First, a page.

Here’s an interesting question:
Think about that one for a while. Your answer will say a lot about what you really believe about learning and education.
I know many would respond with some form or empowering students to make those decisions. In general, this is a good sign, indicating an important shift in what teachers are attempting to do today. However, as much as I personally believe this is a much-needed change, I continue to caution teachers not to abdicate their own responsibility to be a wise and caring adult that at times directs the learning.
Like parenting, schools should be a gradual release of responsibility. The don’t know what they don’t know our experience and understanding of the world, needs to be valued and even shared explicitly at times. I often share with teachers about the move from sage on the stage to guide on the side but always refer to a third position which Erica McWilliams calls “meddler in the middle“. Whenever I share this I’m careful to suggest that this is not a … Read the rest
Among the current trends in education is a romanticized view of failure. Stop me if you’ve heard this before:
“FAIL First Attempt in Learning”
“Failure is Essential to Learning”
Shifting from an education system that prized compliance and success over questioning and failure, is an important conversation to provoke. We need to have frank discussions about the role of failure in learning and our schools. I have two problems with this new found love of failure. First, I don’t really know what you mean by failure and second, what happens when failure is inevitable?
The word failure is being used to talk about everything from students struggling to make a circuit light up, getting a failing grade, making an error on a spelling test, design setbacks on projects and not getting into your first college choice. The range of the word use has diluted its meaning. I had a conversation with my friend John Spencer who talked about the difference between mistakes, imperfections, and failures. It seems many lump these all together. There is a big difference between someone making a mistake on a test on a driver’s test and not getting … Read the rest
I believe strongly in debate and civil discourse. I’ve gone so far as to design a course that explores what this looks like particularly online. I’ve not hesitated to critique language and ideas I think may be harmful.
That disposition always needs to be tempered with an understanding of the world we live in. Social media means the newest app, trend or idea often gets positioned as revolutionary and then immediately bashed by naysayers. Neither are right.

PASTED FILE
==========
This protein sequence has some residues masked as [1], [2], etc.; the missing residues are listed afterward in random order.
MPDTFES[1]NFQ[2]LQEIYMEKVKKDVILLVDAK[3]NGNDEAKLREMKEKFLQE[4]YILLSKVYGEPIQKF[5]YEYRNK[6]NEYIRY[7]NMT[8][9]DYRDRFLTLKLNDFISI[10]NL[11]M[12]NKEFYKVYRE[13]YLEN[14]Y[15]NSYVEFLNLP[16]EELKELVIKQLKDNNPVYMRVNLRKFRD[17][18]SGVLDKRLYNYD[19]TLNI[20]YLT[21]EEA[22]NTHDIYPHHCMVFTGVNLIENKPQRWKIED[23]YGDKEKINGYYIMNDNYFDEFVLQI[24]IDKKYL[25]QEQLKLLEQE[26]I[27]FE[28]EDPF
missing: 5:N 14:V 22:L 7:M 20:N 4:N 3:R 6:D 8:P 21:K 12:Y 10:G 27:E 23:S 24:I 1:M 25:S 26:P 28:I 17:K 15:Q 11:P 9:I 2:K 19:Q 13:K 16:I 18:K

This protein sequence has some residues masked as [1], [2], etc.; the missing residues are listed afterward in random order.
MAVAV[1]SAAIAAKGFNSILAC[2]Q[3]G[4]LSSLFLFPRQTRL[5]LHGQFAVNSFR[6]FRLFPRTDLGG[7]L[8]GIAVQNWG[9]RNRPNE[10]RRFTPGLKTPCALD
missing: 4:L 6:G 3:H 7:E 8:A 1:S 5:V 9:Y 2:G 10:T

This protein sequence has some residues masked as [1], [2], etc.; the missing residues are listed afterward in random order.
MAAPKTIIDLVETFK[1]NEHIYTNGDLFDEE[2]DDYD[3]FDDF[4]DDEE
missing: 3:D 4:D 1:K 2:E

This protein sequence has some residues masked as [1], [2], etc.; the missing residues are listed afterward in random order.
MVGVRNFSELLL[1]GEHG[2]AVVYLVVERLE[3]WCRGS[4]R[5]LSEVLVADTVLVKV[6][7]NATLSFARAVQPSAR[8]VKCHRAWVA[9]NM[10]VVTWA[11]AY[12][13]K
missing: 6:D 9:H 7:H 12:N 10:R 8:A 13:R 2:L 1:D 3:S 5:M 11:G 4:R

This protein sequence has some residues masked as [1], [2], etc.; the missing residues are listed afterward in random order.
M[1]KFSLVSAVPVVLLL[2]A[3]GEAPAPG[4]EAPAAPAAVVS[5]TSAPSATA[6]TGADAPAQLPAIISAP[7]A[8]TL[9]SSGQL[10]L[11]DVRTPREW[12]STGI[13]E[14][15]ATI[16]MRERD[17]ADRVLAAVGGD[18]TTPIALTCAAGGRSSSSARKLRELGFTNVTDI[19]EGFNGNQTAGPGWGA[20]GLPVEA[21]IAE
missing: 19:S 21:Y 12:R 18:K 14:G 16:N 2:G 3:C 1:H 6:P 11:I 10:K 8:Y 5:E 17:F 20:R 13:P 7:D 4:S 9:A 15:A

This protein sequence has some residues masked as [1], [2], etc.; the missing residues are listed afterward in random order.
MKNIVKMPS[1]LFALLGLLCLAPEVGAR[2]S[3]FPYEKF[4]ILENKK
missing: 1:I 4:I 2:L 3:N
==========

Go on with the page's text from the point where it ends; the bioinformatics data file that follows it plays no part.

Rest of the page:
Pokemon Go arrives and soon folks go from downloading to playing to seeing potential for learning. As quickly as that’s shared, they take a beating. I was one who downloaded the game and before I could play was immersed in the hype and sniffed the “game changer” claims.
But before I hit the snark button I better step back. Just because someone thinks something has potential and gets a bit excited doesn’t mean we attack. This happens too often to anyone suggesting something might have educational value. I’ve been guilty of this myself. What I need to remind myself is to keep quiet and let people play.
In the classroom I remember introducing my kids to new technologies. Dating myself, I recall handing … Read the rest
Whenever a new idea is introduced to education, expect a flood of criticisms. That’s not necessarily a bad thing, in fact, we need naysayers and critics to challenge all our ideas. It’s what makes a democratic society function and it’s important for our ideas to be challenged in order to improve them.
Hour of Code is one of those burgeoning ideas that is getting a lot of up take in schools. Proponents love it as an easy way to introduce the coding and computer science to students with little or no background needed from either the teacher or the student. Critics argue that it’s not enough and it dumbs down what is a critical and important skill.
We are doing a disservice to kids by assuming that they can’t grasp industry-standard languages, complex computer science topics, and applications. By limiting them, we undermine their capabilities and stifle their creative and inventive potential.
The promise of K-12 education has always been to provide children with a broad liberal arts experience that prepares them for life. While some chose a greater focus on college and career, this still suggests that we offer students a wide range of opportunities. We head down … Read the rest
I teach a Masters level course at Wilkes University. Like many teachers, I often get asked by my students, “What do I need to do to get a higher grade?” They offer to do extra credit or anything. While I understand that for some, grades are tied to funding, scholarships, etc, my grading practices are pretty clear. Students essentially grade themselves while I, and others provide feedback. You can read more here if you like.
I understand that even as adults, the idea of grades is deeply embedded in our thinking about learning. So when I was asked recently about how to get a higher grade, this was my response:
So without going into too long a diatribe about grading, let me just say that I don’t care at all, or at least very little about grades. It’s partly why I simply ask all of you to grade yourself and give very little pushback unless there is a huge discrepancy. What I’m interested in is your learning and trying to measure it is a futile pursuit at best.
This igcse physics tutor can help students to score straight As in their IGCSE exams.
I hope that what we’re doing here is
… Read the rest